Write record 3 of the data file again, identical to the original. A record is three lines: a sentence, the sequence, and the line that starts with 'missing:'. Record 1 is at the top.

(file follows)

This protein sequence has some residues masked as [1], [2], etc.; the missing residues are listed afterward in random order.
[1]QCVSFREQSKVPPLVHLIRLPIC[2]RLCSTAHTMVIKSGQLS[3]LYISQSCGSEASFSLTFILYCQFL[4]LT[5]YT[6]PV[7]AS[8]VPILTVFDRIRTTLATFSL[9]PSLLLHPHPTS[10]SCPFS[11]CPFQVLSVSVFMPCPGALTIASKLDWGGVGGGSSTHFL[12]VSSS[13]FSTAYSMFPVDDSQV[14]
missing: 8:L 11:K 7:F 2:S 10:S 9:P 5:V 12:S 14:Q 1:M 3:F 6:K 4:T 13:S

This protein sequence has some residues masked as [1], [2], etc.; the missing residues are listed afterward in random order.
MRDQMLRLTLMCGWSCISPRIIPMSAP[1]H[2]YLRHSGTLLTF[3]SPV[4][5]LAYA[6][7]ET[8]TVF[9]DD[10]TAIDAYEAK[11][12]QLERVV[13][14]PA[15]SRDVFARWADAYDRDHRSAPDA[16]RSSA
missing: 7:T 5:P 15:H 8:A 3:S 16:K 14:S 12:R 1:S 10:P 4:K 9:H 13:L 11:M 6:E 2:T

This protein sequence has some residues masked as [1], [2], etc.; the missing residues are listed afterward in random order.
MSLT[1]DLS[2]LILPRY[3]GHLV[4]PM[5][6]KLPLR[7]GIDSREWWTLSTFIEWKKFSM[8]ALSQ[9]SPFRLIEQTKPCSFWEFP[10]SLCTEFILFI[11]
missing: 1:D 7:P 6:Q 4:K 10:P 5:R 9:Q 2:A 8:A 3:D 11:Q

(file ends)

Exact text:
This protein sequence has some residues masked as [1], [2], etc.; the missing residues are listed afterward in random order.
MSLT[1]DLS[2]LILPRY[3]GHLV[4]PM[5][6]KLPLR[7]GIDSREWWTLSTFIEWKKFSM[8]ALSQ[9]SPFRLIEQTKPCSFWEFP[10]SLCTEFILFI[11]
missing: 1:D 7:P 6:Q 4:K 10:P 5:R 9:Q 2:A 8:A 3:D 11:Q